JACKSONVILLE, Fla. -- Mayor Brown has made it clear. He says his retirement reform plan would save taxpayers $45 million next year, $1.2 billion over the next 30 years.
But a closer look at the plan, by Jacksonville's business leaders, has the Chamber of Commerce backing out of its endorsement.
Chamber President Daniel Davis said, "After they looked into it, they really felt like the Mayor and his staff did a great job starting out, but we needed to go a little bit further."
The Chamber's board of directors calls the plan it unsustainable, a hindrance to Jacksonville's long term financial health.
Davis said, "We need to really make sure we come up with a plan that solves those issues and not just puts a band-aid on it."
When Action News contacted the Mayor's Office about its response, it fired back, telling us this is a complete 180 from a resolution the Chamber released back in May, when it called for the Council to PASS the plan.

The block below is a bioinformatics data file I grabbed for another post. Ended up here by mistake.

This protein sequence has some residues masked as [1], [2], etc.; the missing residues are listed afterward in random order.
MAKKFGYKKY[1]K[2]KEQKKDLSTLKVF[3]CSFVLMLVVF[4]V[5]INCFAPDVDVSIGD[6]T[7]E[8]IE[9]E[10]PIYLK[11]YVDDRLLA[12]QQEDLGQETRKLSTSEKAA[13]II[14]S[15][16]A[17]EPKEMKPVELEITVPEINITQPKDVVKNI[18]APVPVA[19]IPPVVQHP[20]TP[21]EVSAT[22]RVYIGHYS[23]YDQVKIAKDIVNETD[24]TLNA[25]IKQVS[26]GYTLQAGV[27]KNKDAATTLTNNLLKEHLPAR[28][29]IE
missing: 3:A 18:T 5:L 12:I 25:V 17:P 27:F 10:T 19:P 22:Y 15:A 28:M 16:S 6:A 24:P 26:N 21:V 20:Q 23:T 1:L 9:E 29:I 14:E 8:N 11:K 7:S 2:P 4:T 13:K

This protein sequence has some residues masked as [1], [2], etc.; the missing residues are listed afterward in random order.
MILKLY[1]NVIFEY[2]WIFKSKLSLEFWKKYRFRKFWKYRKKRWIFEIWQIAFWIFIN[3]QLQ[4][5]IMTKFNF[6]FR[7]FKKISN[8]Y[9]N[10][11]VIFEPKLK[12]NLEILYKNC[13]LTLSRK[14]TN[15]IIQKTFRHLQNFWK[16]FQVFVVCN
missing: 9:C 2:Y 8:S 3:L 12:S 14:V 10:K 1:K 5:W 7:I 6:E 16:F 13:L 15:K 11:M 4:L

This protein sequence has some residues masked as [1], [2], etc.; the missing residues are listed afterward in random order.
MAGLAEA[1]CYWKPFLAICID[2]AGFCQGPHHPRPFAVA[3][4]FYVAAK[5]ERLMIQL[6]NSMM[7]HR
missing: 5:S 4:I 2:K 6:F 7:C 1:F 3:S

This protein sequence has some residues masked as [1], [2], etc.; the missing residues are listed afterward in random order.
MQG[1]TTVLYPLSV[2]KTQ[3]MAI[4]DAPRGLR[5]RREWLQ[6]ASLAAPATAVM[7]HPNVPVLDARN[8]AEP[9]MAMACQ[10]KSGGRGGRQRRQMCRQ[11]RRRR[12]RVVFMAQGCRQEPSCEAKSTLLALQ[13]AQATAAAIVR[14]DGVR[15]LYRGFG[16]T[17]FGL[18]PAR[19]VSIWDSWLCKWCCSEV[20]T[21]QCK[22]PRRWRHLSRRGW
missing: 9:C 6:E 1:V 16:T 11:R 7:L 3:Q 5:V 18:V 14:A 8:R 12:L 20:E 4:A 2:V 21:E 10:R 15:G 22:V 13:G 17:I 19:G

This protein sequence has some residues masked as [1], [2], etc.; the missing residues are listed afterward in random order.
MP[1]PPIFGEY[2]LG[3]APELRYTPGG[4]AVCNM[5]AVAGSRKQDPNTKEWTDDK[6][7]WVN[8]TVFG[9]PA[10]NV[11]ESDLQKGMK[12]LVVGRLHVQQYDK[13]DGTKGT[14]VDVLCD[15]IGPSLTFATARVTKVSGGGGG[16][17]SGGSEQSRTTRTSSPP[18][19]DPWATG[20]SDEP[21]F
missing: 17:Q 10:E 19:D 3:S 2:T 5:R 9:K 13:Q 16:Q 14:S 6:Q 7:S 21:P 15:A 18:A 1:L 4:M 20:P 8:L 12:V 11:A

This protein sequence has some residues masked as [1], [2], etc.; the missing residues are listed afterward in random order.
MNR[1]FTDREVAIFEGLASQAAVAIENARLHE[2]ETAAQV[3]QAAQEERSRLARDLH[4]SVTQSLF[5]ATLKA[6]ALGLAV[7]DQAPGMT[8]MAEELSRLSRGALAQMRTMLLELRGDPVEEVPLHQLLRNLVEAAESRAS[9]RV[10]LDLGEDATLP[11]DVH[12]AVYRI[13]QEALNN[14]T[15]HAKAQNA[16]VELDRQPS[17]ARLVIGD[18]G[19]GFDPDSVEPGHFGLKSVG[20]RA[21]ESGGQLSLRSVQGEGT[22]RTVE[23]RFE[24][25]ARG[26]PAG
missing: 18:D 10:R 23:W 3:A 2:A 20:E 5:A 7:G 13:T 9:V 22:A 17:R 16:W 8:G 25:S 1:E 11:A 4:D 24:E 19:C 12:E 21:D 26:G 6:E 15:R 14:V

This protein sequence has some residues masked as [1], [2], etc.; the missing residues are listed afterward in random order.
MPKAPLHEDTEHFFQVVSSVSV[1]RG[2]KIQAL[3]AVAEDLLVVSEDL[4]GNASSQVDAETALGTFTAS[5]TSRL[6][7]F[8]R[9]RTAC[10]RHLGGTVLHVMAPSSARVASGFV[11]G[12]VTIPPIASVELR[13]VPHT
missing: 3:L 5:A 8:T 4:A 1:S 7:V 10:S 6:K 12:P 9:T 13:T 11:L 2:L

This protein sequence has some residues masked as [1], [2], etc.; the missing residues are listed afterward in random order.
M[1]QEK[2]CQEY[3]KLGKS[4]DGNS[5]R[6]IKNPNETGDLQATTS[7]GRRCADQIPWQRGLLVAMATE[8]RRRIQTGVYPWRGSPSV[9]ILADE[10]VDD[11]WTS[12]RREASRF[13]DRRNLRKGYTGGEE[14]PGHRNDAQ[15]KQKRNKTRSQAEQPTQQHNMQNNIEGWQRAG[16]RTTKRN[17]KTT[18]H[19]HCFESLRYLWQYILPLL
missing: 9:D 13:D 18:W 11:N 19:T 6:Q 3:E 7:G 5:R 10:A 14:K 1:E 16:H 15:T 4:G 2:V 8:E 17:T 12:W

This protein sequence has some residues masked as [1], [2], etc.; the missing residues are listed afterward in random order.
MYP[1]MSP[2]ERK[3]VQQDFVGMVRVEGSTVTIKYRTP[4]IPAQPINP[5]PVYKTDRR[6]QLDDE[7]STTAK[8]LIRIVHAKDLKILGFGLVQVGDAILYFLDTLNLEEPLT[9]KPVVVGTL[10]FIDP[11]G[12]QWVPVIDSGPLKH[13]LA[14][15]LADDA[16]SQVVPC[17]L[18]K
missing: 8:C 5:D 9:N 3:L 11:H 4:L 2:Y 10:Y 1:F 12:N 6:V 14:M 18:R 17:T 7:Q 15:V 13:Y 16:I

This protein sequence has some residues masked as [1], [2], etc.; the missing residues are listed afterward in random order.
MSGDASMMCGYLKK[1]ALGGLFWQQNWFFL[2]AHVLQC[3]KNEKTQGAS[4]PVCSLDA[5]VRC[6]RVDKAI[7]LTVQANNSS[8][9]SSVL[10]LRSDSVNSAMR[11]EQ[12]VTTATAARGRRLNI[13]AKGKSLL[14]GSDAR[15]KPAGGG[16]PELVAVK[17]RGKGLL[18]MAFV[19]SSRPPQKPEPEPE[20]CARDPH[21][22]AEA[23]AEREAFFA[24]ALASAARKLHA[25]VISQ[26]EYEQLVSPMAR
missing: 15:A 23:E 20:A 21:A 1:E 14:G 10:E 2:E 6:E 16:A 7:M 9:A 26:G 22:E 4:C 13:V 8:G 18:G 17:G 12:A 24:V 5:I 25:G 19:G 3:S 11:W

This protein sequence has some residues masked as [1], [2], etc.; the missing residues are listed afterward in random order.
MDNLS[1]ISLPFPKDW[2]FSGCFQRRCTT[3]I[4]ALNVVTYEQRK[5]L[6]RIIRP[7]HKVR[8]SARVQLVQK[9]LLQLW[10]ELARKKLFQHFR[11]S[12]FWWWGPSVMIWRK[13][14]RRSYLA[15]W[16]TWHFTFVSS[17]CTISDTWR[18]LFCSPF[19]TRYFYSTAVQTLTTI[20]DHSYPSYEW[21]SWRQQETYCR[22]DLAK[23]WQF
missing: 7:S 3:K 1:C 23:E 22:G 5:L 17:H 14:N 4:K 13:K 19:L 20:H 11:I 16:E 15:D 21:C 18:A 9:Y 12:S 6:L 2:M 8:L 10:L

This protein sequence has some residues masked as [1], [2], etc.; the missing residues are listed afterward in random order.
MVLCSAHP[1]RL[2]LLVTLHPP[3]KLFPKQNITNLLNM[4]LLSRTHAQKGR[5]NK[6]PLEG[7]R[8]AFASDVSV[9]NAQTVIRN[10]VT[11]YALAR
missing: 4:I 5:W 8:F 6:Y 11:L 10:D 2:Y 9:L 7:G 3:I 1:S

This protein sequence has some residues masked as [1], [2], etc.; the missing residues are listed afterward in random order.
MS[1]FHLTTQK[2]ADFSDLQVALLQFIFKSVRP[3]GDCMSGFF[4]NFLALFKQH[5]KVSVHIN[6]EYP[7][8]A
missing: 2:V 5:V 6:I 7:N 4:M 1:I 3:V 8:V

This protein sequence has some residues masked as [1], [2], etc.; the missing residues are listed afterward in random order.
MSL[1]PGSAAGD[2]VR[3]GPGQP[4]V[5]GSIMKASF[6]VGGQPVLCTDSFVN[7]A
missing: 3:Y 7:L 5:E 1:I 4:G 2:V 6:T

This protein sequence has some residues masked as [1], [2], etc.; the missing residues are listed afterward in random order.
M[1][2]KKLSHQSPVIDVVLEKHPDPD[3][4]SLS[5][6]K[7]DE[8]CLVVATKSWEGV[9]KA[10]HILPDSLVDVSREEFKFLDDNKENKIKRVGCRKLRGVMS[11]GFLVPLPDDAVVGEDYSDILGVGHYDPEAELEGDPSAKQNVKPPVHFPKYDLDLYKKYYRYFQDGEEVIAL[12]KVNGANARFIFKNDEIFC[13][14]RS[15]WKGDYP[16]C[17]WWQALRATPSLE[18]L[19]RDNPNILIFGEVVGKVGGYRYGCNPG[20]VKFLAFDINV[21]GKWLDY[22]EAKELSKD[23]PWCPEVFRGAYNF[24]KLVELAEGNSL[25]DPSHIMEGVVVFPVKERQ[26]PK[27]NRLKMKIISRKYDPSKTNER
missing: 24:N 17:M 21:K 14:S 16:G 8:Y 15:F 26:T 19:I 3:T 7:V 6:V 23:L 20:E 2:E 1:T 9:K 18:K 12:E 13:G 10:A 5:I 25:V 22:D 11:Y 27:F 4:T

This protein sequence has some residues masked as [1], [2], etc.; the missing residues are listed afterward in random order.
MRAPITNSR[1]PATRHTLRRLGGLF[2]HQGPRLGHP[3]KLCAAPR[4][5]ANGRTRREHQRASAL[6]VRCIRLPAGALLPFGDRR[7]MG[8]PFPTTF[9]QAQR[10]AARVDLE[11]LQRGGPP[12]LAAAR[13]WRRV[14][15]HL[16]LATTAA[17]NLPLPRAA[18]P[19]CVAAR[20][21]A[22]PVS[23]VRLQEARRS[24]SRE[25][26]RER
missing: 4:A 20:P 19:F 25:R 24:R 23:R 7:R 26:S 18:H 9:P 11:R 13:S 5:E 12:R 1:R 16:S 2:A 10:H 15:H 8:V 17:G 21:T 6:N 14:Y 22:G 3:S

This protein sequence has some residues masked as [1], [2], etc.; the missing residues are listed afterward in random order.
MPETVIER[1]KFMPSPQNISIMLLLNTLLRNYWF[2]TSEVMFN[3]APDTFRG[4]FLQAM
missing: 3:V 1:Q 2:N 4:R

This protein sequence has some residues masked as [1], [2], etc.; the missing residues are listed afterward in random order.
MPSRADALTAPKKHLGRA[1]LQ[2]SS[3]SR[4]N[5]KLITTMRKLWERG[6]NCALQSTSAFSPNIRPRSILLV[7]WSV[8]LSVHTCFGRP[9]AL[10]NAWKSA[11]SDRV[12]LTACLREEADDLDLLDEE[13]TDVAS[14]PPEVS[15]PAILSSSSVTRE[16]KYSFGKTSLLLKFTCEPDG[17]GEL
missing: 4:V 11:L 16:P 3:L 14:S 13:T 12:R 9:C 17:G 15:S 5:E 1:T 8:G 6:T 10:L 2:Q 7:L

The Mayor's spokesman released a statement saying, "While the Chamber may be of two minds on this subject, Mayor Brown is not. This retirement reform agreement is good for taxpayers and fair for our brave public safety employees."
Without reform, the city says you'll see drastic cuts in city services. Libraries will close. Animal control will lose funding. Even public safety will take a hit.
But Davis says the plan on the table now still needs work, and the Chamber is asking the adminstration to come up with an alternative.
"Our first responders deserve a plan that will have longevity and protect them because they've spent a lifetime protecting us," he said.
This is the same stance the Civil Council took just last month. It too called the Mayor's plan a "good start." But it said all the current plan does is kick the can down the road, making it a problem for another year.
The final decision lies in the hands of the City Council. One solution to this problem is a tax hike. The City Council is strongly considering that. The issue is on the agenda for Tuesday night's meeting.